So I am usually one of those girls who jumps into the technology bandwagon after the prices go down – Marketing gurus have a name for people like me and i just cant seem to remember it. Like right now I am still waiting for the kindle starting prices to be below $100 or even 49.99. I know it will happen – :)- Anyway I found this flow chart and thought it was brilliant and really hilarious – enjoy!
Retrieved from: http://maniachi.com
Did this make your decision easier? he-he-he
Here is a list of natural items to dye eggs with. For natural dyeing boil eggs with these items with vinegar about a tablespoon, even more wouldn’t hurt. After boiling for 20 to 30 minutes letting them set longer will deepen the color. (http://easter-stuff.net/Easter-Egg-Tips.htm)
- Tea or Coffee – Gives a brown or yellowish tan hue.
- Onion Skin – Yellow or purple hue, or reddish pick with red onions.
- Beets – Dark purple color.
- Red Cabbage -Purple hue or bluish.
- Turmeric or Saffron – Yellow color.
- Grape Juice or Dark Concord Grapes – Lavender color.
- Blueberries – Blue color.
- Spinach – Green color.
- Dandelions – Yellowish color.
- Orange peels – Lemon Peels – Yellow hues.
- Shredded Carrots – Yellow Orangish hues.
- Black Walnuts – Tannish stain hues.
- Chili Powder – Brownish Orange hues.
So I am still in search for a preschool of my liking (well and my son’s too) and this week I happen to think; what are the advantages of taking my son to preschool? So here are some of the advantages and disadvantages I found on baby center.com
Preschools are inspected for licensing purposes, teachers are supervised (many groups and classrooms have more than one teacher), and a director oversees the entire operation. This regulation and order can be very reassuring. And your child benefits from this formality, too. Many preschools offer children a structured environment. Other benefits include clear-cut rules for parents to follow (specific pickup and drop-off times, for example), low-fuss installment payments, and the opportunity to meet other parents, who may be able to lend support and babysitting time. Good programs feature a wide variety of fun activities — including singing, dancing, arts and crafts, storytelling, free play, and both indoor and outdoor games and projects — designed to teach children different skills. Children may also learn some academic basics such as counting and the alphabet. Plus, most preschool teachers have training in early childhood education, so they know what to expect from your child developmentally and are able to help her along accordingly. Children in preschool also have the opportunity to socialize with other kids their age, an appealing advantage for parents who used a nanny or relative care when their children were younger. A final advantage — especially when compared to nanny care, home daycare, and relative care — is that a sick provider doesn’t mean a last-minute scramble for emergency childcare. Your child may miss her favorite teacher, but when Miss Jones gets the flu someone is always available to step in.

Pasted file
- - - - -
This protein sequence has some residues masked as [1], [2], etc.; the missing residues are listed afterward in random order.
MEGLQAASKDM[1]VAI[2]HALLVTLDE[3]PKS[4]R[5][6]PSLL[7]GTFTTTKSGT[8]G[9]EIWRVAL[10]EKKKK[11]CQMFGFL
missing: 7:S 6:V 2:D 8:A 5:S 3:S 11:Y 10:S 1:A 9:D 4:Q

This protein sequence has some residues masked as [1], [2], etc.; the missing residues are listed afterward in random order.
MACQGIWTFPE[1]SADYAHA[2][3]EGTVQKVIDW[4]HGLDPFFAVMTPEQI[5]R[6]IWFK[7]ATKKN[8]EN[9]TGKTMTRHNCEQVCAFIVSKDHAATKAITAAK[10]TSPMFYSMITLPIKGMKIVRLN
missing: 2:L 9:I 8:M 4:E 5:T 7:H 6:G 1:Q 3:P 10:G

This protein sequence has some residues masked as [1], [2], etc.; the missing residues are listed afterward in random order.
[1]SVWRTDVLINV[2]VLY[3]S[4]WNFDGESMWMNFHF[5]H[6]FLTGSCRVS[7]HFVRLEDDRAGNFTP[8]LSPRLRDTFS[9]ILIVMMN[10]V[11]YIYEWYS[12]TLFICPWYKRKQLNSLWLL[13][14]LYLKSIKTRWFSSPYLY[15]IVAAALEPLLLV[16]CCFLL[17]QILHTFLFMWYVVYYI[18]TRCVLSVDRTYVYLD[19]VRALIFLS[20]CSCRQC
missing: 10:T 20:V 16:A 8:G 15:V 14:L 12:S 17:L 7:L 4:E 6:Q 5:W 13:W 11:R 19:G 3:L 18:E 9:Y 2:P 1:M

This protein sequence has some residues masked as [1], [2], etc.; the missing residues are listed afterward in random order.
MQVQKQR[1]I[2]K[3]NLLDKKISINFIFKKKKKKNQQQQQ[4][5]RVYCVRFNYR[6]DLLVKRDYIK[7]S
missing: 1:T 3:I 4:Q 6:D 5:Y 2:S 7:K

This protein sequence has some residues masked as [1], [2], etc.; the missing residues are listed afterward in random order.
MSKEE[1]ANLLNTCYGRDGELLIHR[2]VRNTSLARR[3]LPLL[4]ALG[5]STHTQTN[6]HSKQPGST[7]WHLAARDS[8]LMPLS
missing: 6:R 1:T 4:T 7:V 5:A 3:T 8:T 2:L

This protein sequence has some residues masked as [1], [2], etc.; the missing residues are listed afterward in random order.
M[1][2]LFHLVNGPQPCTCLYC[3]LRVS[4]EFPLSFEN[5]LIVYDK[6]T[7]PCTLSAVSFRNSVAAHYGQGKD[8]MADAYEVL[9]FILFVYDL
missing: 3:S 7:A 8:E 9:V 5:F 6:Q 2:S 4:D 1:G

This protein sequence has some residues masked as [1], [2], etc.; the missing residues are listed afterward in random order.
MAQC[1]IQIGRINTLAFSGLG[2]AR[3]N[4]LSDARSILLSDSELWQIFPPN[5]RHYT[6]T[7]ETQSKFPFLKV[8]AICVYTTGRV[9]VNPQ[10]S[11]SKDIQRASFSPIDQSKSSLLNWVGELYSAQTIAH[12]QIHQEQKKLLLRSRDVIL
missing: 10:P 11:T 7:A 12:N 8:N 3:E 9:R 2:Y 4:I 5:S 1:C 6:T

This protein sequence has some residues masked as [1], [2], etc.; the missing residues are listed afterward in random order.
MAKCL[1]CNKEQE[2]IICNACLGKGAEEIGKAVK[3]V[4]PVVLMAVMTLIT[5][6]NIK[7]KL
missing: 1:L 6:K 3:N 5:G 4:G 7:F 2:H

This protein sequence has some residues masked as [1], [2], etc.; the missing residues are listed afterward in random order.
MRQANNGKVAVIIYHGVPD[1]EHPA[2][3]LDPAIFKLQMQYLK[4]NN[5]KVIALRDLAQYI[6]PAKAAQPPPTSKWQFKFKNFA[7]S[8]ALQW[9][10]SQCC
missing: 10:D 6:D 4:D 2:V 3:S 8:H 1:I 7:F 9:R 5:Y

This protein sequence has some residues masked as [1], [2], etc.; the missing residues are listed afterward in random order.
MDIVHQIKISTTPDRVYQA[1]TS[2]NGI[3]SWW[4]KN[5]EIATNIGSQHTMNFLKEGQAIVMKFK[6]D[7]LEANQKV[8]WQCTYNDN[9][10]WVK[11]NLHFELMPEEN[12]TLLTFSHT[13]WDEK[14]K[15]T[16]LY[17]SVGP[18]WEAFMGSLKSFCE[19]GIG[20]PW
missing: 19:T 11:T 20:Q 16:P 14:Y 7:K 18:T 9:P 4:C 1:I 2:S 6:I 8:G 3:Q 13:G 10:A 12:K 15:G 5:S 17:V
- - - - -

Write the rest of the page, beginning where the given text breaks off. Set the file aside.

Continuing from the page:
Children benefit from interacting with their peers, but in some preschools, emphasis on groups can overshadow the individual attention kids need and crave. This is a particular risk if the preschool doesn’t follow the National Association for the Education of Young Children’s recommended teacher-child ratio of no more than ten preschoolers per staff member. Even that number is high; a ratio of 1:8 or 1:9 is better for four-, five-, and six-year-olds, and three-year-olds do best with one teacher for every seven children.
Though many parents appreciate the clear rules and guidelines imposed by preschools, understand that, as with any kind of group care, those guidelines may sometimes be inconvenient for you. If your preschool is closed for holidays or for any other reason (such as staff training), you’ll have to find backup care; if they require children to be toilet trained and your daughter isn’t ready for the potty, they may not let her attend. You may also have to pay high fees for late pickups and end up having to stay home with your child if the preschool says she’s too sick to be there. Finally, some schools’ programs may not leave room for your child to explore and learn at her own pace. If the schedule seems inflexible when you visit, keep looking.